Each party introduced appraisal testimony on valuation based on a market data or comparable sale approach. The valuations vary greatly not only by reason of the opinion evidence on the value of agricultural acreage, but value of the highest and best use ascribed to the property by each appraiser. Section 11 U.S.C. § 506(a) governs the proper approach to valuation as held in In re Robinson Ranch, 75 B.R. 606, 4 Mont.B.R. 411 (Bankr.Mont. 1987). Robinson states, Id. 75 B.R. at 608-09, 4 Mont. at 414-15:

    "The starting point on valuation is Section 506(a) of the Code which states:
    `§ 506. Determination of secured status.
    (a) An allowed claim of a creditor secured by a lien on property in which the estate has an interest, or that is subject to setoff under section 553 of this title, is a secured claim to the extent of the value of such creditor's interest in the estate's interest in such property, or to the extent of the amount subject to setoff, as the case may be, and is an unsecured claim to the extent that the value of such creditor's interest or the amount so subject to setoff is less than the amount of such allowed claim. Such value shall be determined in light of the purpose of the valuation and of the proposed disposition or use of such property, and in conjunction with any hearing on such disposition or use or on a plan affecting such creditor's interest.'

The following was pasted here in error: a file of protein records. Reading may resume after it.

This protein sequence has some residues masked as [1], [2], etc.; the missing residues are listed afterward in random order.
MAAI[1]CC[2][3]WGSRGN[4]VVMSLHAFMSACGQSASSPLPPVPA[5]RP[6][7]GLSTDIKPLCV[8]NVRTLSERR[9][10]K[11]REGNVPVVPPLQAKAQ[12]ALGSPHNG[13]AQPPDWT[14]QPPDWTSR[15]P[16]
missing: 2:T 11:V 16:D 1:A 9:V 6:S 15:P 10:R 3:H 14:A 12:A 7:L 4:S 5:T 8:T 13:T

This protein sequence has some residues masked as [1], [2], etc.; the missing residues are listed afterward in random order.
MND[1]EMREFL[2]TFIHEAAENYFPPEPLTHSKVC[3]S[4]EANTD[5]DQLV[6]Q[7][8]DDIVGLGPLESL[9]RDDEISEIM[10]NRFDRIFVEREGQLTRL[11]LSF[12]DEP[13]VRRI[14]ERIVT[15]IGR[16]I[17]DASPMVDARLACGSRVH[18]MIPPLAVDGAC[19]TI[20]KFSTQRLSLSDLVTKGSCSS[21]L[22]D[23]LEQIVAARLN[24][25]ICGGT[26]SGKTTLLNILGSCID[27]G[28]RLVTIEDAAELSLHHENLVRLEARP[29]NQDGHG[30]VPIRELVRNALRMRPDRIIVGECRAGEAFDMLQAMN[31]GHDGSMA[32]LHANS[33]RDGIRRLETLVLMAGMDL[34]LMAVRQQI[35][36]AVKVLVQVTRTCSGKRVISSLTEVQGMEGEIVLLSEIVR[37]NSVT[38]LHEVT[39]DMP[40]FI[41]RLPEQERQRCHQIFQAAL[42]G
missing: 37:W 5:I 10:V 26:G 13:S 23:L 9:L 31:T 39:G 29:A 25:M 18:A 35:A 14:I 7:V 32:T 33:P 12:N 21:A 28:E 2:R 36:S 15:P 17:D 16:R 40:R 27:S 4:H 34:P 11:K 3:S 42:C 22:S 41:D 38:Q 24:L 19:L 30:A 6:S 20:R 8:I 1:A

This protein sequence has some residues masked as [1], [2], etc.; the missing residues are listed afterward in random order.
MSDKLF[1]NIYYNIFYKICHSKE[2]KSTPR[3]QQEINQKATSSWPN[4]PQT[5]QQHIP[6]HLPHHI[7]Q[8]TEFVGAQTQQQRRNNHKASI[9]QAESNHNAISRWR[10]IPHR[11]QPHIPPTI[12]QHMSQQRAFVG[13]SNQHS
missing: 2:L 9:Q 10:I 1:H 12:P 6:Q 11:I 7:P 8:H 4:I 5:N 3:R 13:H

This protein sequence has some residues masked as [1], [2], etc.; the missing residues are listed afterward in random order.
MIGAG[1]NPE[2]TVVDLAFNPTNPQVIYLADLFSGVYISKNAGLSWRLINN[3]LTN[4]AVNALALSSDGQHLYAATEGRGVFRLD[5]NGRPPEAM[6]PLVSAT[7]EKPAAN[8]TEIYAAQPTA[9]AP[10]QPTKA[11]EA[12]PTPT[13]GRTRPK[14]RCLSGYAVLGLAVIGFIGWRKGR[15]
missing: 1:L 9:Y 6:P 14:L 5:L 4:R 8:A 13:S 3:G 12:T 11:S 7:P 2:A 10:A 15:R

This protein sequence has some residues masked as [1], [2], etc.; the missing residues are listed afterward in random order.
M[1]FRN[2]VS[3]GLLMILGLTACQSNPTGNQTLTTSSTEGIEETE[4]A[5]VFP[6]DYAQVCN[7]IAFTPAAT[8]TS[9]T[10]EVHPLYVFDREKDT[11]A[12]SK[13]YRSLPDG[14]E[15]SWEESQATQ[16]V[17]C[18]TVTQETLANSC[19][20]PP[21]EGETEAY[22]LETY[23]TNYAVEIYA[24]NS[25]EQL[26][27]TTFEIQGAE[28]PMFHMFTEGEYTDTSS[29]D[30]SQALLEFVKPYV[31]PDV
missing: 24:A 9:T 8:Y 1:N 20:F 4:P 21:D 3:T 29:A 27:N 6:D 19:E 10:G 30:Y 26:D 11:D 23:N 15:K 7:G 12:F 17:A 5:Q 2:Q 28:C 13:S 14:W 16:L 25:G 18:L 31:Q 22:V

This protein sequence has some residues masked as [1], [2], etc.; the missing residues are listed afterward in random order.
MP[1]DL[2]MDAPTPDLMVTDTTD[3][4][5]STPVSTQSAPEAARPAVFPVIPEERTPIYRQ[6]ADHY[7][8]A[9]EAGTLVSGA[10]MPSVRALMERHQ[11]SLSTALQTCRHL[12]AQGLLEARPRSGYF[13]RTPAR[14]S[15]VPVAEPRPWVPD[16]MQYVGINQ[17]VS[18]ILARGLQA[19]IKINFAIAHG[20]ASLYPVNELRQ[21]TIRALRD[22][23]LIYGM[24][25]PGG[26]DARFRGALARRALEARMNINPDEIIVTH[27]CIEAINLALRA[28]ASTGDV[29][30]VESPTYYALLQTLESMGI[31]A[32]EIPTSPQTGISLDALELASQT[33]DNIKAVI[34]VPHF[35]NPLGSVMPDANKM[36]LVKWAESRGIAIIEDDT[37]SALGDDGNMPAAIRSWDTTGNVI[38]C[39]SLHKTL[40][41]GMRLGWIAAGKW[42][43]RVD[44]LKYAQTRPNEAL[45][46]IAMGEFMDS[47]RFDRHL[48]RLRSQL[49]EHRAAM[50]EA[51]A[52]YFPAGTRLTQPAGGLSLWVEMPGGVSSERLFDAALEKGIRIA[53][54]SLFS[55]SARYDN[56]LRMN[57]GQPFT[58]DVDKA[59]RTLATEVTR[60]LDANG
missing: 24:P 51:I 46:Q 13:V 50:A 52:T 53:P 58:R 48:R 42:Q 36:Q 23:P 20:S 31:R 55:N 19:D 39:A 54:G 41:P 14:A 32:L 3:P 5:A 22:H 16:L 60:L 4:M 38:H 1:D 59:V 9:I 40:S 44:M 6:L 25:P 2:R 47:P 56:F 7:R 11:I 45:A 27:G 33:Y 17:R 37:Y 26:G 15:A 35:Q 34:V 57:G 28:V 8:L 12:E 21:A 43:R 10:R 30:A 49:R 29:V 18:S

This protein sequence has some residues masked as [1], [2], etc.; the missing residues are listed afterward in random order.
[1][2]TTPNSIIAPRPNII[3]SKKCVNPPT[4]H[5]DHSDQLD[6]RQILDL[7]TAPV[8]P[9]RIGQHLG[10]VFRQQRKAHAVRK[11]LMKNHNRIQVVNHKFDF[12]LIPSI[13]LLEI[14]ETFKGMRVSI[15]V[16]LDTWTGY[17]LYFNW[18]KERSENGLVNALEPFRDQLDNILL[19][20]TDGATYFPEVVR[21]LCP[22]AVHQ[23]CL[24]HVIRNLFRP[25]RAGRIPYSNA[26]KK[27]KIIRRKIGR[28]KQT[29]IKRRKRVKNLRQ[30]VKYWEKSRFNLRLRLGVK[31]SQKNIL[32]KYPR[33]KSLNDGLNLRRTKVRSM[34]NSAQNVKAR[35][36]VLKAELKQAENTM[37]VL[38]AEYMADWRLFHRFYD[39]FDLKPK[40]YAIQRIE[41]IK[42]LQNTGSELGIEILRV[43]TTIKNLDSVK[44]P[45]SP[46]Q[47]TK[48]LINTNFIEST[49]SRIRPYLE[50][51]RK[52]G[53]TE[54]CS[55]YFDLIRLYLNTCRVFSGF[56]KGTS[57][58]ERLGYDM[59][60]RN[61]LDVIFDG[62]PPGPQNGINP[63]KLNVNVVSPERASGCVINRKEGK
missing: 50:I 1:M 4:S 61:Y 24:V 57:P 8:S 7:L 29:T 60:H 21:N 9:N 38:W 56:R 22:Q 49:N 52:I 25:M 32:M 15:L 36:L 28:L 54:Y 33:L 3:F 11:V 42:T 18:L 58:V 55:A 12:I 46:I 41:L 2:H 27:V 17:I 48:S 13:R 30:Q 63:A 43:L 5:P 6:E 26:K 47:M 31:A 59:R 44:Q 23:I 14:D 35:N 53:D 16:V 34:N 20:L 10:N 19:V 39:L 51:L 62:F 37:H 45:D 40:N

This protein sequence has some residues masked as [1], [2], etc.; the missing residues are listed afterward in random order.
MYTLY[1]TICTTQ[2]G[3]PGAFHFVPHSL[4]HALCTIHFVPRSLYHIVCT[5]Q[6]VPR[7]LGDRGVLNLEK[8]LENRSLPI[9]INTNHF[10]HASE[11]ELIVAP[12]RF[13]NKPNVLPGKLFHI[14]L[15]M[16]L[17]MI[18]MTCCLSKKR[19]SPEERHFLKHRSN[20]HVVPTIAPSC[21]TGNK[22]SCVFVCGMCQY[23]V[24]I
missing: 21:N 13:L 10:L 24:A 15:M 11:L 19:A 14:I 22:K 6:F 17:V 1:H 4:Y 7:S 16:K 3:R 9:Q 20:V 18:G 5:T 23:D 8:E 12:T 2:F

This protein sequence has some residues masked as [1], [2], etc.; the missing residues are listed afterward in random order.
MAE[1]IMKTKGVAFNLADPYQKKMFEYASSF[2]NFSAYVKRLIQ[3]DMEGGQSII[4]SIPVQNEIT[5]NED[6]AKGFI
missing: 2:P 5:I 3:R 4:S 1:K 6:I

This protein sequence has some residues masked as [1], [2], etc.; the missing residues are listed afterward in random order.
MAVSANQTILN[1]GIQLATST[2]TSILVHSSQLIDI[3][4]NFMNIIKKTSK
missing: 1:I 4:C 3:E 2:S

In Chapter 12 cases where the property will be held as a going-concern for the production of income to pay reinstated mortgages and subsequent debts, the value under 11 U.S.C. 506(a) should be based on a fair market value, not a liquidating value. In re Yoder, 32 B.R. 777 (Bankr.W.D.Pa.1983); In re Fursman Ranch, 38 B.R. 907, 909 (Bankr.W.D.Mo. 1984):